Throughout the developed world, cardiovascular diseases are the leading cause of death and account for up to 50% of all deaths. Consistently, scientific studies are showing that consuming moderate amounts of alcoholic beverages reduces mortality from coronary heart disease as well as from other causes by 25-30% in middle-aged individuals, mainly in men aged over 40 years and in post-menopausal women.
Moderate wine drinkers have a lower mortality rate than those who abstain or drink heavily. This widely accepted association is known as the J-curve. The relative risk of dying is lowest among light to moderate drinkers and greater among abstainers. However, the risk increases with each drink above moderation. Thus, while light to moderate drinking glasses can be considered under certain circumstances “good for your health”, drinking more than the guidelines will not provide more benefits, only more harm!
If consumed in excess, alcoholic beverages increase the exposure to a wide range of risk factors whereby the risk rises with the amount of alcohol consumed. Thus, it is crucial to prevent abusive consumption. Misuse of alcoholic beverages is associated with a range of long-term chronic diseases that reduce the quality of life. These include hypertension, cardiovascular problems, cirrhosis of the liver, alcohol dependence, various forms of cancer, alcohol-related brain damage and a range of other problems.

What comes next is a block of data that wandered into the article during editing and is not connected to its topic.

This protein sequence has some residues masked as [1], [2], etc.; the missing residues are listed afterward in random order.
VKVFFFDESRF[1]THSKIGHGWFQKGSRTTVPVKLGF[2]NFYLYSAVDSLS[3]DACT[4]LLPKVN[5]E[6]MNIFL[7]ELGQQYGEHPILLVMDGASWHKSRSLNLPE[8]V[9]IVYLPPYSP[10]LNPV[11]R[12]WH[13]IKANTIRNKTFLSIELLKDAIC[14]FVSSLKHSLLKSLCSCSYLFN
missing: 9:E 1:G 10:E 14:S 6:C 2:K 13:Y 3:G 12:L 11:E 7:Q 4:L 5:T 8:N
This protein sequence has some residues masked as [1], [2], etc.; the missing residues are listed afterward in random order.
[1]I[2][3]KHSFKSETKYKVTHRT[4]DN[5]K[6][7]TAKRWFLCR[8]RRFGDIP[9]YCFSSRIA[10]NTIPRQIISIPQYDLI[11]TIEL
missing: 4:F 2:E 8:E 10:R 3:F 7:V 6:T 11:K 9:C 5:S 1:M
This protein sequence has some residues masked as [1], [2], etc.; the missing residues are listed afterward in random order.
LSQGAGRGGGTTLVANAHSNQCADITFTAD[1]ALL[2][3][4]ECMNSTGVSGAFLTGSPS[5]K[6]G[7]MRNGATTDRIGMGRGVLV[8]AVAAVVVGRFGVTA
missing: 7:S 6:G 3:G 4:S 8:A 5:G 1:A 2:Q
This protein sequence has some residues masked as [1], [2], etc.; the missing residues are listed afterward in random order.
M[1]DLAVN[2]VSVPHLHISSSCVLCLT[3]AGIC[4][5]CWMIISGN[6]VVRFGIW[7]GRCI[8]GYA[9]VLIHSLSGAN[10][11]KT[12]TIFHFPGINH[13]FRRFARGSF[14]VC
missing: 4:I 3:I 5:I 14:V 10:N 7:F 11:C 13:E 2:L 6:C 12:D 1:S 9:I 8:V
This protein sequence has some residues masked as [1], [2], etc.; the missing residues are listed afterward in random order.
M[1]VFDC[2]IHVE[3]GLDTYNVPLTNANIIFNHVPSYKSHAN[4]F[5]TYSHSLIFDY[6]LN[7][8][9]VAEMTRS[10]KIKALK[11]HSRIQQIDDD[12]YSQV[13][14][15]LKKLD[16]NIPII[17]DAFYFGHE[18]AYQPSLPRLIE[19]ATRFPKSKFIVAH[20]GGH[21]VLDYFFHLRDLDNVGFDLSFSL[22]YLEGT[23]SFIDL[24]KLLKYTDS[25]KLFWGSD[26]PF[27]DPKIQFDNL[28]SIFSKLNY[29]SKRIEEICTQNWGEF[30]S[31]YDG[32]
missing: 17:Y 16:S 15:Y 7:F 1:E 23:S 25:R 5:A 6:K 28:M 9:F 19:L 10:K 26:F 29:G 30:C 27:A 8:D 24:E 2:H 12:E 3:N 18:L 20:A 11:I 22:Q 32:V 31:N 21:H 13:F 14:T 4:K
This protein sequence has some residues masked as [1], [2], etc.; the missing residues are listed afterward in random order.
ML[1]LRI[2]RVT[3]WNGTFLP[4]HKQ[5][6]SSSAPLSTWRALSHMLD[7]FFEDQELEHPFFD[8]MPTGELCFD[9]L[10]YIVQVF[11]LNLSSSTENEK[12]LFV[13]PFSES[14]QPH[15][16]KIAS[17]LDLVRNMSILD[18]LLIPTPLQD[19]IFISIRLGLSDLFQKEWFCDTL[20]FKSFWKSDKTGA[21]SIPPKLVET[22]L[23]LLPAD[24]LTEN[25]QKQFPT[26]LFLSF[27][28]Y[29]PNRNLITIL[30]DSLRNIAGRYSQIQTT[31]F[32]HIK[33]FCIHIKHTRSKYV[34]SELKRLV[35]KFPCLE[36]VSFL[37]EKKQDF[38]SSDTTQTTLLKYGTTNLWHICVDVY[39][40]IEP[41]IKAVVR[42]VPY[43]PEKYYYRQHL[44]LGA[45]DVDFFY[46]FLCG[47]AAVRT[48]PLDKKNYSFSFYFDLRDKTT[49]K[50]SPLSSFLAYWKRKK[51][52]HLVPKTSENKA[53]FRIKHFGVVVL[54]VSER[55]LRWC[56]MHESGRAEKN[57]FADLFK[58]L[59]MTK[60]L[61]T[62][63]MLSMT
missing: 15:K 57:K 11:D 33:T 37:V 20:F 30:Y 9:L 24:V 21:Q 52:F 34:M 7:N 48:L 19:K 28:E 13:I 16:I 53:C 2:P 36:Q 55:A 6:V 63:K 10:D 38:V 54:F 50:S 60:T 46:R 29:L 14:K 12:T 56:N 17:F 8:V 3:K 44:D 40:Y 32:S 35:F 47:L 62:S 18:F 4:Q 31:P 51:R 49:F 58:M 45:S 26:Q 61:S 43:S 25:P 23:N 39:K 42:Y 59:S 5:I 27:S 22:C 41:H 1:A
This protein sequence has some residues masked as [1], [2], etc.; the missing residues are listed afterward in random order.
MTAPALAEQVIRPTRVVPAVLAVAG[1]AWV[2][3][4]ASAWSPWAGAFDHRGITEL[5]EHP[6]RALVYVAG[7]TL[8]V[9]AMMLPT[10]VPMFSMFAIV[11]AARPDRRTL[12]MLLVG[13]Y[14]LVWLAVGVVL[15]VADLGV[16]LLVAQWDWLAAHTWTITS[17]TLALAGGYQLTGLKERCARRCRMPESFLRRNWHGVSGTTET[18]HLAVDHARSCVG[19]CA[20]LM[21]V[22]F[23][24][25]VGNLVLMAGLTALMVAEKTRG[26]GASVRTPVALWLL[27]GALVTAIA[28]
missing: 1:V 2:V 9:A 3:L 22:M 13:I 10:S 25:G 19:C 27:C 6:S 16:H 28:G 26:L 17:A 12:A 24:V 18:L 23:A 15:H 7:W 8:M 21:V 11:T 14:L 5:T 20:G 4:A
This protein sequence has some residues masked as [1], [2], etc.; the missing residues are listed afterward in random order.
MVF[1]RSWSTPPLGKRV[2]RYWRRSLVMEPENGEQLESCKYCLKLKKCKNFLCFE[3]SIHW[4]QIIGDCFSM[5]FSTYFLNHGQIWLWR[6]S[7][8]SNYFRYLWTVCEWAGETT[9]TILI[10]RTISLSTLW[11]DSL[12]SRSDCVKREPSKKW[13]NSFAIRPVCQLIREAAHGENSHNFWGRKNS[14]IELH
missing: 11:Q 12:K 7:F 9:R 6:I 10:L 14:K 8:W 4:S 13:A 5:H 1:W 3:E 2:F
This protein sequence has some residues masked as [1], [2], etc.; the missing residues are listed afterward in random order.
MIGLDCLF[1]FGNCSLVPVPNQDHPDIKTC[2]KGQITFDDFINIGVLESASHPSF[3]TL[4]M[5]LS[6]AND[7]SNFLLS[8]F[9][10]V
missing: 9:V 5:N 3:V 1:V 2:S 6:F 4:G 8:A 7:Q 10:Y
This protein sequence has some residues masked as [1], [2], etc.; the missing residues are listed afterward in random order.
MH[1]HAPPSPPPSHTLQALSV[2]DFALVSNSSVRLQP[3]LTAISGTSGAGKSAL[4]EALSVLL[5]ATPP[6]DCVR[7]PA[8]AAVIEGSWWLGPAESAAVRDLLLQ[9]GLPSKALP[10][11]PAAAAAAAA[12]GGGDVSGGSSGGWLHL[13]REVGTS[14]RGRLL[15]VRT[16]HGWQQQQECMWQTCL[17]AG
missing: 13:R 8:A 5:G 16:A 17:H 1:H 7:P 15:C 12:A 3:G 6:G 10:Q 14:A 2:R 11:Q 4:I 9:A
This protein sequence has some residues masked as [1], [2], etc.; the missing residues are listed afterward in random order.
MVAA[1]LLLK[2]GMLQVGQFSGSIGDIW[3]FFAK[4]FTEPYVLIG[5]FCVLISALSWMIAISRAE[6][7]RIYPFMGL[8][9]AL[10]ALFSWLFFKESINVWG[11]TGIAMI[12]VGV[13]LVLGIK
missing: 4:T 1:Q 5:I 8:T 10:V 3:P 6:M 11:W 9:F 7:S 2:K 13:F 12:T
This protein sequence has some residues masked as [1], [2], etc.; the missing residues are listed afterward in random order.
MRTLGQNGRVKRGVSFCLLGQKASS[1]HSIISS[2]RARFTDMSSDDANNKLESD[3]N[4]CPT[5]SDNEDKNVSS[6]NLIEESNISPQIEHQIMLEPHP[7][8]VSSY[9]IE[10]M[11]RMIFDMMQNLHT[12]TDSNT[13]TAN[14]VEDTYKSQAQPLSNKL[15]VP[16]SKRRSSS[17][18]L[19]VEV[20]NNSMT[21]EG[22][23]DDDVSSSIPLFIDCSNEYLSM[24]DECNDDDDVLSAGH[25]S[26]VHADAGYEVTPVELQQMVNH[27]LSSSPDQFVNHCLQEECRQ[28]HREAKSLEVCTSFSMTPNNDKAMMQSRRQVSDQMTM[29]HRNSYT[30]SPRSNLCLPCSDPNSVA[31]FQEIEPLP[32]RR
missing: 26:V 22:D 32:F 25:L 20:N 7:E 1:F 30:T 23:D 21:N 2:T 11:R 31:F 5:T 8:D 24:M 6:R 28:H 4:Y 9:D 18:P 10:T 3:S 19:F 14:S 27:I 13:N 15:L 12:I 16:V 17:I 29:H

However, besides the amount of alcohol, the drinking patterns are also important. Findings from a meta-analysis and from other studies support that binge drinking is detrimental to heart health. The authors concluded that it is best for drinkers to avoid binge drinking -- not only because of the possible heart effects, but also because of more immediate risks, like accidents and violence.
In addition to health issues resulting from the excessive consumption of alcoholic beverages, there are social consequences, both for the drinker and for others in the community. The consequences include harm to family members (including children), to friends and colleagues as well as to bystanders and strangers.
Moderate consumption of alcoholic beverages is associated with lower levels of coronary heart disease.
The term French paradox refers to the observation that while both the French and Americans have a diet high in saturated fats, smoke cigarettes and exercise little - all risk factors for cardiovascular disease - the French have a significantly lower risk of getting cardiovascular disease than the Americans: 36% compared to 75%.